Brad Weiss does a great job in his chapter on gender and the role that it plays in the community of Arusha. Much of the book has been focused on the expressions of masculinity and the understandings of men that are concerned with gendered personhood, many young men in Arusha comprehend themselves and their relationships with one another in terms of what they imagine women and femininity to be like. But Weiss takes a chapter to turn to women’s practices to show how the cultural process of perception and embodiment allude to the iconography of western culture.
Weiss revealed to the reader that women like to keep up with the times in Arusha just like men and they are very conscious about their look and the way they present themselves. Men use magazines and catalogues to keep up with the latest trends but women are one step ahead and use commercials and movies to stay updated. Weiss’s observation was very informative and accurate. This observation proves that globalization can influence people all around the world and have a big effect on a society. Weiss regularly shows the importance of globalization in his writing.
His observation on the youth of Arusha was very precise and shows the reader how globalization and neoliberalism can shape a persons life immensely. Weiss tells the reader that through hip hop posters and magazines the younger generation of Arusha use it as a guide for fashion, music and lifestyle. This illustrates how the themes of inclusion and exclusion that shape popular practice-from the assertive modes gendered performances at bus stands and hair salons, to the fashion sense of tailors and their clients, to the viewing preferences of video audiences-operate in Arusha.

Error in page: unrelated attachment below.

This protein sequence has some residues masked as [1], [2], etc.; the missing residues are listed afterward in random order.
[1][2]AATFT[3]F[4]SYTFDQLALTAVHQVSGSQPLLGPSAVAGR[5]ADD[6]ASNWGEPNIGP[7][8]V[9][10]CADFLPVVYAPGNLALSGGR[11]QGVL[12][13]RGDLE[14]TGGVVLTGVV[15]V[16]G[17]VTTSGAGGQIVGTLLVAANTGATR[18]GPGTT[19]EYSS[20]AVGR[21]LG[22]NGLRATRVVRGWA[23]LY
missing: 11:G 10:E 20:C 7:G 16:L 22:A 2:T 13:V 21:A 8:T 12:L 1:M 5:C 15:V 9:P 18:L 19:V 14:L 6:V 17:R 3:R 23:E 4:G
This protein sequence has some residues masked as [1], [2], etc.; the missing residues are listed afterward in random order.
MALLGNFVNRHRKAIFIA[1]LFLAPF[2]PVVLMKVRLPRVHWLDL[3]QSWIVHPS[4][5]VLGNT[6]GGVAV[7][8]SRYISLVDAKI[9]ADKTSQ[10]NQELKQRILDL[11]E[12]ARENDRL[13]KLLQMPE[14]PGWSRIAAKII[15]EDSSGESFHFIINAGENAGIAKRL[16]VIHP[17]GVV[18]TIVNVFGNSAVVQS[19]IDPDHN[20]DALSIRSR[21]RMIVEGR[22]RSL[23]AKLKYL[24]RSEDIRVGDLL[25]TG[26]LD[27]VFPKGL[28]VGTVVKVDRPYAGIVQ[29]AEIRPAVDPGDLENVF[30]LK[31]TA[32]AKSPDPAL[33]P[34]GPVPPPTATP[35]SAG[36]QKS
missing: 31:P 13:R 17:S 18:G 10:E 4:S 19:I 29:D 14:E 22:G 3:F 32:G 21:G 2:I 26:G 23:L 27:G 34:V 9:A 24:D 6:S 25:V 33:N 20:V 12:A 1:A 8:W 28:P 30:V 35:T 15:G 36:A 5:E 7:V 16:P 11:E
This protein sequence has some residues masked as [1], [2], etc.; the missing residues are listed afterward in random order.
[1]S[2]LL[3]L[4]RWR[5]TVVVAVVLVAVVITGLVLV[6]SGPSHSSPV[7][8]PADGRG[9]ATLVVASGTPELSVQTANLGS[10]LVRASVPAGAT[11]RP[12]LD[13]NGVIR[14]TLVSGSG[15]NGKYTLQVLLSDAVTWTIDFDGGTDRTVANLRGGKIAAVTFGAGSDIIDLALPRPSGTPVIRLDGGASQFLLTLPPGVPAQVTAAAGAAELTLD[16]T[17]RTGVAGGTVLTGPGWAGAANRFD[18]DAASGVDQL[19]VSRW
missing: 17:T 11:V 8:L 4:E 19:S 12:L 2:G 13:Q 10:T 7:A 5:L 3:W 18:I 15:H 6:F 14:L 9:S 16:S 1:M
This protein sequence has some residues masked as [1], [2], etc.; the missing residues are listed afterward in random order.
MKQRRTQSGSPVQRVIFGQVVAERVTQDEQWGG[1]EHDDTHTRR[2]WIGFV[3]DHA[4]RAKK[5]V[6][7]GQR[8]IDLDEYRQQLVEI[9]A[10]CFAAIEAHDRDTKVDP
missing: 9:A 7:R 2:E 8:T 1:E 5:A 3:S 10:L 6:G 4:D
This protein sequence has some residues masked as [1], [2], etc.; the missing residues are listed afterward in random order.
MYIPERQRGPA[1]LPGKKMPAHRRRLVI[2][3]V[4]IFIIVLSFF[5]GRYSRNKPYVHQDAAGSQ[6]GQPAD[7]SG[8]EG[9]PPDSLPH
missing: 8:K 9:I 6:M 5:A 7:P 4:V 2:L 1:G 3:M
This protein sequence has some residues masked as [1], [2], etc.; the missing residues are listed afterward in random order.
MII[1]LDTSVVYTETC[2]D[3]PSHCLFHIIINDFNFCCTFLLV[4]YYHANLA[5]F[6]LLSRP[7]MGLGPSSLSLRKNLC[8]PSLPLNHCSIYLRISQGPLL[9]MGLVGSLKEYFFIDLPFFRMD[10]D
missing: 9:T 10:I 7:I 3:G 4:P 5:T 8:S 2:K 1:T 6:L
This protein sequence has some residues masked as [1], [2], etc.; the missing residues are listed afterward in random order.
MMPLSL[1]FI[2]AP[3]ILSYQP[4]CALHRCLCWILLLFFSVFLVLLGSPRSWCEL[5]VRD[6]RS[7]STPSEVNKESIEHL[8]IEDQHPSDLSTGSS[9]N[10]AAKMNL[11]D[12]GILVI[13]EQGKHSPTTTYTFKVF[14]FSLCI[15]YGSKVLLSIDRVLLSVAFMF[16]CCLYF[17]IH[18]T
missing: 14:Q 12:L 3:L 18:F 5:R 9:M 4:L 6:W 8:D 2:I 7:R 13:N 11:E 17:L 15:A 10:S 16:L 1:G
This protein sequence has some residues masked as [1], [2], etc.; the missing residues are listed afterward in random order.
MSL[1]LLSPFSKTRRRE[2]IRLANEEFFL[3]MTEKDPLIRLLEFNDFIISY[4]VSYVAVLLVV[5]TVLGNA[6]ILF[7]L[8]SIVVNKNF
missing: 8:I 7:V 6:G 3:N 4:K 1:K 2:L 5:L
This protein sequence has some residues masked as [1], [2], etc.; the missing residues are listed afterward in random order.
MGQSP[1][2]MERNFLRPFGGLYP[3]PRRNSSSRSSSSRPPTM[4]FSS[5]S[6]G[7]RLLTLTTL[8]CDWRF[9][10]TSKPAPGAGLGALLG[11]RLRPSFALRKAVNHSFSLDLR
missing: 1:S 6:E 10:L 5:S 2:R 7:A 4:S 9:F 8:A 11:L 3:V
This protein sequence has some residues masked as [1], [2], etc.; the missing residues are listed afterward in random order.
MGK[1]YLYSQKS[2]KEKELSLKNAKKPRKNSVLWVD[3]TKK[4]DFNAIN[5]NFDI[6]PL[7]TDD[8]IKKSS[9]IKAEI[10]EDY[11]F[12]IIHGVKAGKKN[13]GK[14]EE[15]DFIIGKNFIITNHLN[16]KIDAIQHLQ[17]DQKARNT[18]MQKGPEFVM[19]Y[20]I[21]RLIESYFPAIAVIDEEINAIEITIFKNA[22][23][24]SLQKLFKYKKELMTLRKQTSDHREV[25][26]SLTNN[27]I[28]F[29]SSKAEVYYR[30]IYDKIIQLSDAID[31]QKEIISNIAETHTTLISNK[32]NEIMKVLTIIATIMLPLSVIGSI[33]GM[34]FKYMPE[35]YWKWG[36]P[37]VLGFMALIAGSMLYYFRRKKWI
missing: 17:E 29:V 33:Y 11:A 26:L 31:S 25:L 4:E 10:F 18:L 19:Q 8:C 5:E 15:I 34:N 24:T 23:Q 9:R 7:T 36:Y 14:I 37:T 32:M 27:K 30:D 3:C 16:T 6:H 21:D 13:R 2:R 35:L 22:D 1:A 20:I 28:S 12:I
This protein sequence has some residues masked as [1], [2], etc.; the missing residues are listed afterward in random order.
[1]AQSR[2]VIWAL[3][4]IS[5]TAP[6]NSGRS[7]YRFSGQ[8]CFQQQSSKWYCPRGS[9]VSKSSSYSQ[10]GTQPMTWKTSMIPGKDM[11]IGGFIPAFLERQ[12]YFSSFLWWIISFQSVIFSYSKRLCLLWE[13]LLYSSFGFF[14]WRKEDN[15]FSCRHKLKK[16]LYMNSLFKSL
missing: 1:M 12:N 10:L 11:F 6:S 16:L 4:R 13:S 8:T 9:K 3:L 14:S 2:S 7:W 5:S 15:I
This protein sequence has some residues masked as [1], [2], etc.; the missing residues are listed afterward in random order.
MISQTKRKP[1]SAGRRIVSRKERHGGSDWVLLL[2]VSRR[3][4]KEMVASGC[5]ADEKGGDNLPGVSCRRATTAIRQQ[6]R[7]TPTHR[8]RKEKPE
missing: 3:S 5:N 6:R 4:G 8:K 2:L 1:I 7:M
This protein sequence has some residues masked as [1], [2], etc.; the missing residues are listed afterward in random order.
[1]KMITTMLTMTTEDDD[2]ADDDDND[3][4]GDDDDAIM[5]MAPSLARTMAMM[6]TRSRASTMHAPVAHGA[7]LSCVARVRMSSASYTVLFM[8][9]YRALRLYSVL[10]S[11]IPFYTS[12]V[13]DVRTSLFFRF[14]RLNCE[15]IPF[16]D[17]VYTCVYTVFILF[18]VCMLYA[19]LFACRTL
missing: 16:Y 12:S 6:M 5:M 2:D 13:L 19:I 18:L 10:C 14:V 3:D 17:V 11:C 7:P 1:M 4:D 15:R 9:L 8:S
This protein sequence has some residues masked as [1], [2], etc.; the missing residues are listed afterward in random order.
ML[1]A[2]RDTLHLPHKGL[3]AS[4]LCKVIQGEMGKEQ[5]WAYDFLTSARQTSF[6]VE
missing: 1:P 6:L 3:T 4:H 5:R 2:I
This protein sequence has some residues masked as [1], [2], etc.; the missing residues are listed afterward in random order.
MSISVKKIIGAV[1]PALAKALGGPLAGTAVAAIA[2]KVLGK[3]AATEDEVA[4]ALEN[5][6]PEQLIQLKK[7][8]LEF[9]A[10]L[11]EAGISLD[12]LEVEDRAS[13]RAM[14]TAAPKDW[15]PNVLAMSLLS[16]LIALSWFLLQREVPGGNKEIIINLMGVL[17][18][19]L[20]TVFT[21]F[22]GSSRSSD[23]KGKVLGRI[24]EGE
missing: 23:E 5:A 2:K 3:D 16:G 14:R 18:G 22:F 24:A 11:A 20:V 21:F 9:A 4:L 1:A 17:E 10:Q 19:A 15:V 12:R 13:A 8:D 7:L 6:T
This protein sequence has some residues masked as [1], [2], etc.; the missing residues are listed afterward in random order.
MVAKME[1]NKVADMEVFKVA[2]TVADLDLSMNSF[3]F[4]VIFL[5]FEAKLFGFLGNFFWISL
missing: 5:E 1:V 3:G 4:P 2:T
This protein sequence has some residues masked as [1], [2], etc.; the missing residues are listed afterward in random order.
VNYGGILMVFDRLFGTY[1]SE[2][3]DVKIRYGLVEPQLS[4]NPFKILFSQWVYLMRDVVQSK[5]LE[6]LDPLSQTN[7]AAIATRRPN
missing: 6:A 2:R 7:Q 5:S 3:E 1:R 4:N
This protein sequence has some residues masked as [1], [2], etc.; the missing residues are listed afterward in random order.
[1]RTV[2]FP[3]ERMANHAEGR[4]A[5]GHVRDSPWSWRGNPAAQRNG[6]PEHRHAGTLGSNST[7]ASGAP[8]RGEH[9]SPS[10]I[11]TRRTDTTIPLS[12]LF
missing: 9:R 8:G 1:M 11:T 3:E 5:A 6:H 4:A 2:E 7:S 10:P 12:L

He explains to the reader that the young men and women of Arusha are social actors who try to find a niche and struggle to participate in a world that is significant for them. I strongly agree with Weiss’s point and believe that every young person in any society are social actors who try to fit in a world that they feel is right for them and use popular culture and globalization as a tool to get there. Brad Weiss does a great job showing the reader that barbershops around Tanzania are more than just a place for getting a haircut.
He explains to the reader in great detail that the people of Tanzania see barbershops as a place for obtaining news, catching up on the latest trends, gossip, discovering new music, or just simply hanging out. Barbershops provide men with a “chance”, an “opportunity” or a “place” during times of uncertainty. Weiss spends most of his time at barbershops because it is a great place for studying popular culture and allows him to see what the clients at these barber shops find interesting.
There were some things that I found problematic in Weiss’s writing that can turn off some readers. Some parts of the book he tends to over analyze and bore the reader with useless facts. I found myself being turned off during some parts of the book where he begins to ramble on and on. In the introduction chapter he doesn't do a good job of catching the readers attention and takes a long time to get to his point. His writing sometimes ends up being very difficult to read and enjoy at the same time and I found some chapters extremely tedious.